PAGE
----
What is the sky made of? A Q&A with writer Hannah Torrance
BYT what is the sky made of

Hannah Torrance is a director and writer based in the Midlands. Currently part of Graeae Theatre Company's Write To Play cohort, the writer specialises in working with young people through engaging theatre projects.

In 2016 Hannah was part of The Berry Theatre's innaugaural Write Now project and has since penned What is the sky made of? a new piece of writing for The Berry Youth Theatre. We sat down to talk to the writer and director ahead of the production's premiere this November.

What can audiences expect from What is the sky made of?

A mountain of books, a science experiment, a helicopter ride, and questions.  A lot of questions!

Can you tell us a bit about your previous involvement with The Berry Theatre?

I first got involved with The Berry Theatre as part of the Telling Tales project last year. There was a callout for modern fairy tales and my story, The Door To Nowhere, was selected to be developed and shown as part of a showcase of new stories.

What influences did you draw on when writing What is the sky made of?

When Lucy said she was looking for a sci-fi story I knew I didn’t want everyone toddling around in alien suits.  Instead I took inspiration from the book Chocky by John Wyndham, where a boy’s parents are concerned that he has developed an imaginary friend, but the questions this imaginary friend has are not the normal things a child would come up with.  I’d also recently chatted to my Mum about some of the random things my sister and I would say when we were young, so the idea of the story being about the questions we all have, and that aliens might have, felt like the right way to go. 

The overall style and feel then came from a challenge I set myself.  Having worked in youth theatre before, I know what a struggle it can be to give everyone a chance to shine when scripts have a limited number of characters so I thought I’d see what would happen if I didn’t have any.  It was so much fun to write this massive group of children as a collective, throwing in conversations, repeats and snippets of personalities, but then leaving it to Lucy and the group to find the different characters within it.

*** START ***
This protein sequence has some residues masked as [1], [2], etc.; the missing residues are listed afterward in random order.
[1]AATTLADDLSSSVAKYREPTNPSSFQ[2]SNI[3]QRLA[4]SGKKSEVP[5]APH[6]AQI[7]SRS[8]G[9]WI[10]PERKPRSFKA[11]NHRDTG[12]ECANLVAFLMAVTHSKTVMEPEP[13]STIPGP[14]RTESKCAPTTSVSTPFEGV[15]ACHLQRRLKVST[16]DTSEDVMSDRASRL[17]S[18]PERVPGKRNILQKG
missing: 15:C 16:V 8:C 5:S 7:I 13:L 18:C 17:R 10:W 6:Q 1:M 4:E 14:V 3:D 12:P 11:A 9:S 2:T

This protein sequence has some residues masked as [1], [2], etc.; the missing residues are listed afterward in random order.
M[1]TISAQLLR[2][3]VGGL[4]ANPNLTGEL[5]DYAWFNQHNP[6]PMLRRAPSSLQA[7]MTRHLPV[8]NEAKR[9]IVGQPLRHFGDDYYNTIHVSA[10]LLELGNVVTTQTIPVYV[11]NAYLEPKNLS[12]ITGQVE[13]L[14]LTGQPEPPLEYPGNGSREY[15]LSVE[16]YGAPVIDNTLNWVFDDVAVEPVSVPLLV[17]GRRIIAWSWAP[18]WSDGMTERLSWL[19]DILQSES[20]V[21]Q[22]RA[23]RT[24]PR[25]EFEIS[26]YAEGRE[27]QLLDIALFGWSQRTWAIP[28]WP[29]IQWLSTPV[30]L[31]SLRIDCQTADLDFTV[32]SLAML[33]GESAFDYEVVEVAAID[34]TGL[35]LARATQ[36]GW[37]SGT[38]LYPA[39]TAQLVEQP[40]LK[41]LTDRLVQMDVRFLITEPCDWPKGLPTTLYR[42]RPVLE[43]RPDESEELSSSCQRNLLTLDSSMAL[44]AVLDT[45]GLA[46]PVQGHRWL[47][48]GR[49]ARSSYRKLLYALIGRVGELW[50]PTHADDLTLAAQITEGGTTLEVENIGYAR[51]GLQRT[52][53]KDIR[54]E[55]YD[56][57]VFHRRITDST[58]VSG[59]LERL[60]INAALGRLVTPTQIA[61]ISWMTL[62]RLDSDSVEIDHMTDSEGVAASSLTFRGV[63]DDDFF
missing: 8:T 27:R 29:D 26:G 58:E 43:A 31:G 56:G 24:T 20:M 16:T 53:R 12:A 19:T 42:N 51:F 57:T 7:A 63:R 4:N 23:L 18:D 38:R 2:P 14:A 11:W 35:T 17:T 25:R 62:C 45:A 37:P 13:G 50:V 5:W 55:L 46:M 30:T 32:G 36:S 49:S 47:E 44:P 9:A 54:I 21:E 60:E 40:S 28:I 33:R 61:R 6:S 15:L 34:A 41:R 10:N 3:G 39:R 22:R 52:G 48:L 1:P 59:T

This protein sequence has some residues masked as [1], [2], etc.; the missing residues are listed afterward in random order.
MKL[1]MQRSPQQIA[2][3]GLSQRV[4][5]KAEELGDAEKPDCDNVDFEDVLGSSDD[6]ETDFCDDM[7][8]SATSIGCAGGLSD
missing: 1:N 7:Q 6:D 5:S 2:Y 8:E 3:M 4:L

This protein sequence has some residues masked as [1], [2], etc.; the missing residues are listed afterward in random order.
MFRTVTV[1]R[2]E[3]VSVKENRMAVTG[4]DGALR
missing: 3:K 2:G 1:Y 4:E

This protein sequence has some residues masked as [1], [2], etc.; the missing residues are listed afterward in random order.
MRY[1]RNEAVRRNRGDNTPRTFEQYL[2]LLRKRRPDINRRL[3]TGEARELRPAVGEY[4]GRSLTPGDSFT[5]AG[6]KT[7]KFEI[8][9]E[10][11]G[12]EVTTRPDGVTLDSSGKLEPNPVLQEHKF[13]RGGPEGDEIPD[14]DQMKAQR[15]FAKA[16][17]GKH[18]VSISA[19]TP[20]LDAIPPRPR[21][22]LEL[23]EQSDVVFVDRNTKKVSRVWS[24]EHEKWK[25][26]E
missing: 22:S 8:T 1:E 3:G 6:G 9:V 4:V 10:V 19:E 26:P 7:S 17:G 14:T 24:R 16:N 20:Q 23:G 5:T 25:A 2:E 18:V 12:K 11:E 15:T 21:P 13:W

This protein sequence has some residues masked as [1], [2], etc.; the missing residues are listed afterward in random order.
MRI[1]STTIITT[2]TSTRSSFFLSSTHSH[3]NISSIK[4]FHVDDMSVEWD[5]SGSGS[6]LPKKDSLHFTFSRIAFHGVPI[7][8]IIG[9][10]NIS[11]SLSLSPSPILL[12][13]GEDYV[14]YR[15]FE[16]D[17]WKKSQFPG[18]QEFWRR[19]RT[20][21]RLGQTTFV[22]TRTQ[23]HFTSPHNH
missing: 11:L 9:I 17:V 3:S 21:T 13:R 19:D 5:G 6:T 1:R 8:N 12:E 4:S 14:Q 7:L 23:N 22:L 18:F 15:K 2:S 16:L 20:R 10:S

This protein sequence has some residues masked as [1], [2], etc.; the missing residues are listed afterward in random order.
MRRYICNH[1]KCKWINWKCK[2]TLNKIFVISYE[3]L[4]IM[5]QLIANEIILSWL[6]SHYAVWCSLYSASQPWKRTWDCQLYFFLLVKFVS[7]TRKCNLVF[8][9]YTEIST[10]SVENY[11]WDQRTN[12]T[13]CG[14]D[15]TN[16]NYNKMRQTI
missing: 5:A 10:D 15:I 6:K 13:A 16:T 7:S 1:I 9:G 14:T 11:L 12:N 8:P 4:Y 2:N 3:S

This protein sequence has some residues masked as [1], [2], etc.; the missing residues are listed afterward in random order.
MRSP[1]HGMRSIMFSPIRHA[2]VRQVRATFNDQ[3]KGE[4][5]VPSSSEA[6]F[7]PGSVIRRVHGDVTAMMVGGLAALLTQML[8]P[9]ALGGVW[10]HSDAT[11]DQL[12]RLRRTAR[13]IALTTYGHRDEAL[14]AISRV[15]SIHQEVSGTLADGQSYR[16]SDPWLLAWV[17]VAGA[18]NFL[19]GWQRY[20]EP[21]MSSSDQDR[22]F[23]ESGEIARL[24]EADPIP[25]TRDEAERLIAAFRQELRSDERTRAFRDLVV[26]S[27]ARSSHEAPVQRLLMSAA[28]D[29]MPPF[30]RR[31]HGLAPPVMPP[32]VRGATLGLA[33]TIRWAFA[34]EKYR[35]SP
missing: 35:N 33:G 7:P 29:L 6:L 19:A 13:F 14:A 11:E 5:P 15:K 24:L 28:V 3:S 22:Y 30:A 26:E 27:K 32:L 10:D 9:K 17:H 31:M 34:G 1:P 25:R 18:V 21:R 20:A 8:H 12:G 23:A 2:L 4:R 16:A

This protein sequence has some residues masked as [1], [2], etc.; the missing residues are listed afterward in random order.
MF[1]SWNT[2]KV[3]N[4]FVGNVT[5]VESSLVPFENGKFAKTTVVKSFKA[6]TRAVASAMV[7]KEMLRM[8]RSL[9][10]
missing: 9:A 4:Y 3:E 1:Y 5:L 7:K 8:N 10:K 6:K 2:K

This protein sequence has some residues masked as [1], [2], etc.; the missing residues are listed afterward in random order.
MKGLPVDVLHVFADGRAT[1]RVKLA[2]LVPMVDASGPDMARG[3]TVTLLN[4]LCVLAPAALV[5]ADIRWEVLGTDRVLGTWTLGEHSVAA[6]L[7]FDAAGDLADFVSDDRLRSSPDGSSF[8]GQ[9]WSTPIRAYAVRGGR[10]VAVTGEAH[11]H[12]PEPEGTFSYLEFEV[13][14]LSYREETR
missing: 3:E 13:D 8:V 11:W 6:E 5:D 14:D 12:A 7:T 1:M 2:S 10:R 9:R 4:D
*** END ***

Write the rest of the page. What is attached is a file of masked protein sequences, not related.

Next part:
What are you currently working on at the moment?

I’m currently on Graeae Theatre Company’s Write to Play programme, a mentorship programme supporting emerging disabled playwrights, and have just submitted a draft of my final piece ahead of a rehearsed reading of it in November.  I’m also scribbling away whenever I can on my Telling Tales piece to develop it into a full-length play.

What’s next for you as a writer and director?

One of my plays, She, was performed earlier this year and following great feedback I am working towards putting together my first tour.  I do a lot of work with a youth theatre in Leicester and it is approaching their fifth anniversary so we are working on a showcase to celebrate.

What questions did you ask when you were growing up that adults didn’t seem to understand?

The main one for me was a bizarre child’s understanding of how the year worked.  My Dad’s birthday is in July, my Mum’s in August and then mine is in April so in my head the year started in July and birthdays went in age order.  My sister was then born in March so every time it came to her birthday I would be outraged, “I’m older, it’s my turn not hers” which of course made no sense to my parents!  That and “how do you grow seedless grapes if they don’t have seeds?”  The answer is sadly not as exciting as I’d have liked.

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The Berry Youth Theatre will bring the sci-fi play to life Saturday 18th and Sunday 19th November, to book tickets visit the What's On page.

To find out more about Hannah visit her website.